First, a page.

This week on the On Your Mind Neuroscience Podcast:
It’s amazing how much a disrupted schedule can affect productivity. This week, Liam and Kat have had their sleep patterns turned upside down for one reason or another and are dealing with the repercussions. In Liam’s case that means working in the lab until the early hours of the morning and for Kat, it means accidentally locking herself out of her apartment for hours on end. On the other hand, Adel’s joining us remotely again, because he’s dealing with some of the banking bureaucracy for his move to med school.
But on a more positive note, the gang’s been working on the début On Your Mind poster presentation, showcasing the awesomeness of podcasting at the Interdisciplinary Graduate Student Research Symposium here at McGill. If you’re in the area and want to check out the conference, meet us in person or score a sweet OYM business card, then drop by! It’s April 1 and 2 at Thompson House on the McGill campus.
This week’s episode starts with some borderline sci-fi science that Liam’s come across. It’s a paper, published in NeuroImage that is able to, eerily, recreate a photo that a person’s looking at by modelling the activation of a number of cortical areas. It uses a precise fMRI paradigm to generate “neural portraits of perception” in a way that hasn’t been achieved by traditional methods of translating visual processing.
Along the same line, Kat’s read a report that scientists are “successfully reversing aging” and that human trials are imminent. After a bit more investigation into the Cell paper that was referenced in the article, it looks like scientists have described biochemical pathways that become less tightly regulated with age and, by supplementing aged mice with some of the missing factors, they can revert the effects of aging in specific tissues. While it’s still very interesting science, it sends us into a discussion about the need (or not) of a treatment for aging.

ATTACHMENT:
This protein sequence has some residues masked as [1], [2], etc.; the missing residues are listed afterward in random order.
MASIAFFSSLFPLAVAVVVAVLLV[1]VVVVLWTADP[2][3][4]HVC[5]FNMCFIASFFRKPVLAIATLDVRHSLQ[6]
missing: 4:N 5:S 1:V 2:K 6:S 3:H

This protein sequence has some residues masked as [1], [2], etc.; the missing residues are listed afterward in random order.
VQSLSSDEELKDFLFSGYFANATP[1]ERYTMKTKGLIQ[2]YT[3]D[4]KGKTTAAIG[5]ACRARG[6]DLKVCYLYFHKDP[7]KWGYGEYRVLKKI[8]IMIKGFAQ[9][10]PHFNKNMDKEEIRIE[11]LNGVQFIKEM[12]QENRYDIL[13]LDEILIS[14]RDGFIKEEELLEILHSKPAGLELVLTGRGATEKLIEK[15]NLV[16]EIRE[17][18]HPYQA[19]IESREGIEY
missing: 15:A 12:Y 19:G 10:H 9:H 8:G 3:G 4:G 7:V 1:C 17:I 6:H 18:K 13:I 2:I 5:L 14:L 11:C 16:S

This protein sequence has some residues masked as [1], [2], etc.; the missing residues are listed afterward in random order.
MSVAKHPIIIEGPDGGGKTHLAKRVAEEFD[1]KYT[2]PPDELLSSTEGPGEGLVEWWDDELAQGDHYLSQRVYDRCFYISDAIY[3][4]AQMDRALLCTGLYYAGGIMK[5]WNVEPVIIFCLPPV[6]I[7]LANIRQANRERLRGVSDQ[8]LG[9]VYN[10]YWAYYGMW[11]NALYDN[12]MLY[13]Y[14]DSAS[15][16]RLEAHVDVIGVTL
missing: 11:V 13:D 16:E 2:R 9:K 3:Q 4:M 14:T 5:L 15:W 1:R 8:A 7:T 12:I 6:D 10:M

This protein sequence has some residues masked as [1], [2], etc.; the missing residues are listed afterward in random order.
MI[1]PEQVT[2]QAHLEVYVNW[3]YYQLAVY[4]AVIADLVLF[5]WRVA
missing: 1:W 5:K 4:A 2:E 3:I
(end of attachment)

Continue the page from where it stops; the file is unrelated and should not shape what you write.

This week’s paper, in Science, reports on a tremendous amount of work identifying, validating and interpreting genetic variants associated with a neurodegenerative disorder. Hereditary spastic paraplegias (HSPs) are a group of common, but often complex disorders that are characterized by the degeneration of axons in the corticospinal motor tract. As their name suggests, they can be caused by a number of genetic mutations with varied modes of inheritance. In this study, the authors focus on patients with an autosomal recessive form of the disorder and their families to perform whole exome sequencing. This technique sequences only the coding regions of genes, as these are the areas of the genome with the highest likelihood to impact protein functioning. The authors identify mutations in genes known to be associated with HSP as well as in 15 new genes.
Next, the authors used zebrafish to investigate the potential impact of their mutations on development and functioning. By mutating, and decreasing the expression of the zebrafish ortholog of their candidate genes, they determined that many of them were crucial to survival or necessary for normal motor behavior.
When the 15 candidate HSP genes were added to known HSP “seed” genes, their interactions were mapped to create, what the authors call, the HSPome: the network of proteins and interactions involved in the disorder. Using network analysis tools, they determined that the nodes of their HSPome were significantly associated with each other, and more closely related to the networks of other neurodegenerative disorders than to more general neurological gene networks.
This may be one of the most convincing gene network papers that the three of us have seen in a while. It’s thorough, well supported and well written, but its title only earns part marks on our title test, for being less than informative.
This Weeks Paper:
Novarino G, Fenstermaker AG, Zaki MS, Hofree M, …, Ideker T, & Gleeson JG (2014). Exome sequencing links corticospinal motor neuron disease to common neurodegenerative disorders. Science (New York, N.Y.), 343 (6170), 506-11 PMID: 24482476
(and a sneaky PDF for those without access)
The Case for Beautiful Science by Johanna Kieniewicz
For even more pretty (but detestably comprehensible) big data check out the Wired article by Brandon Keim
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